Before getting to that, let’s just remind ourselves of what was what in Jesus’ time.  First, a talent.  Talent in Greek has nothing to do with what gifts we possess.  It was a unit of money—and a great deal of money as well.  In fact, in ancient Israel, one talent was equivalent to 3,000 shekels—about 75 lb of gold or silver.  Or to put it another way, in ancient Greece, a talent was the amount of silver needed to pay a crew of 200 rowers for one month.  Another commentator said a talent is 15 years worth of a salary.  Like I said, a great deal of money. 

Second, this idea of the master going away and leaving the carefully selected servants or slaves in charge of these large sums would not have been surprising to Jesus’ hearers.  Masters routinely went on trips “abroad” to protect their business interests and increase their wealth.  I don’t think much has changed in the intervening years.  And this is not the only parable where this scenario of an absent master is used.

Third, is the Jewish idea of money.  Forget Shylock and Shakespeare’s seemingly anti-semitic feelings.  The Torah expresses regulations against the charging of interest in Exodus, Leviticus, and Deurteronomy.  But this master doesn’t feel the need to follow the law, he expects his slaves to “invest” his money and see the benefits of this when he returns.  Now, in all fairness, there were such things as banks in Jesus’ time.  And they would provide interest to those wealthy individuals who had enough to make a deposit.  Even our master of the story says to the third servant “You could have at least deposited my money with the bankers, and I would have got interest on it.”

But we all know how much interest bankers pay on principal, only as much as they have to.  Certainly not enough to double the five talents the first servant was given, and the two talents the second servant was given, unless the interest was at a very high rate, or the master stayed away an impossible number of years.

      So how did those servants double the master’s money?  Did they invest in the first century equivalent of the crypto market?  Did they play the ponies or whatever the equivalent of betting was in that world?  Did they continue to do what the master had done, maybe how the master had made his money in the first place—lend money  themselves  at exorbitant rates.  To whom?  Well, just as in our world, the people who go to cash checking places, the people who go to loan sharks of all kinds, the people who cannot go to a legitimate business, like a bank, to help them out—in other words, to those who are not well off, those who might be desperate, might we even say, to “the least of these, my brothers and sisters”?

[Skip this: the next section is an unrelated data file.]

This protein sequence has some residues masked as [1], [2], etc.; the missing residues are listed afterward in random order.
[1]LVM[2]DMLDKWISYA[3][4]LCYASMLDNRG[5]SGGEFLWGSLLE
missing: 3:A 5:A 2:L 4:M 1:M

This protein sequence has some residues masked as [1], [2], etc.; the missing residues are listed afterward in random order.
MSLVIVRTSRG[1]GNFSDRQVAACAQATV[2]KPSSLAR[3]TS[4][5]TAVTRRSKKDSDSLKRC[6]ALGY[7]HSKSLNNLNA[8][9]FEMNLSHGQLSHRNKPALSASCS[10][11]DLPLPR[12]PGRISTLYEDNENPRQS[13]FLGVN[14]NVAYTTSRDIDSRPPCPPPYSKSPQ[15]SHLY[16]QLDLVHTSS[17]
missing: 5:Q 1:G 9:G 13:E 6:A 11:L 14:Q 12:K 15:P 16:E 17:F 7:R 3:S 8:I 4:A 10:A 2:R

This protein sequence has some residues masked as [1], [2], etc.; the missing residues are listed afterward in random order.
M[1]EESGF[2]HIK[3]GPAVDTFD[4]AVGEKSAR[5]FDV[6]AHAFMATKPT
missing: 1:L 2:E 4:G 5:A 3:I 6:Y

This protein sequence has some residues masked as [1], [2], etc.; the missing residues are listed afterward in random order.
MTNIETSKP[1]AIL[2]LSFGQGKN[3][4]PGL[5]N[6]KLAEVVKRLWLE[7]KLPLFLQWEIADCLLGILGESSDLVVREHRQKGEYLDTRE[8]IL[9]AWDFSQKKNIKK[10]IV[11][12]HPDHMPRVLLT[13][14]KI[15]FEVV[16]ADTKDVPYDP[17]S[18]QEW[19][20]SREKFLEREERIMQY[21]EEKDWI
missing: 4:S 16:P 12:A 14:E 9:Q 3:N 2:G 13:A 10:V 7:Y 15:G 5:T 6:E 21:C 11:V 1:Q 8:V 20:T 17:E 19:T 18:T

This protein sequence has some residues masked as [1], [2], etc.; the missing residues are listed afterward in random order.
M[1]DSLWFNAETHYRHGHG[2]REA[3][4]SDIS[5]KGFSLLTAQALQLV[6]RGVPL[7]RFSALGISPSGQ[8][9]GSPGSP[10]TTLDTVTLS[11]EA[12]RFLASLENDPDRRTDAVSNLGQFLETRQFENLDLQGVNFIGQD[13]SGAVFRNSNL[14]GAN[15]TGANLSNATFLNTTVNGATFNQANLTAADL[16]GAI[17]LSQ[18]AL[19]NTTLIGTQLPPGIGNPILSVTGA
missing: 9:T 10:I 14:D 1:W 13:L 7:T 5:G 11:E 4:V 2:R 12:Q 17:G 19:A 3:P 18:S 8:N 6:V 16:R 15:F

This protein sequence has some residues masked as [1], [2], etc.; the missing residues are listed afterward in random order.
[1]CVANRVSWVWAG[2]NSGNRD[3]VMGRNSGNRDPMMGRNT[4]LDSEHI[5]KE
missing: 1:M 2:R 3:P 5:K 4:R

Wait a minute, I hear some cry.  This makes God out to be a monster, a hypocrite, one who doesn’t even follow the laws God laid out!  That is true, if we say that God has to be the master in this parable.  But this master isn’t like the master Jesus has told us about in the parable of the laborers in the vineyard, where the master there pays those who work the least as much as those who work the most—insisting that “the master” has the freedom to bestow grace on whomever the master wishes? 

How can this master be God if “the master reaps where he does not sow and gathers where he does not scatter”?  Isn’t the whole world God’s?  Doesn’t the sower scatter the seed everywhere—on good soil and rocky ground and weedy places?  What kind of God is this?  That was exactly the question I asked myself as I read the Zephaniah passage. 


That day will be a day of wrath, a day of distress and anguish,

a day of ruin and devastation, a day of darkness and gloom,

a day of clouds and thick darkness,

a day of trumpet blast and battle cry against the fortified cities

    and against the lofty battlements.

I will bring such distress upon people

    that they shall walk like the blind;

    because they have sinned against the Lord,

their blood shall be poured out like dust

    and their flesh like dung.

Neither their silver nor their gold will be able to save them

    on the day of the Lord’s wrath;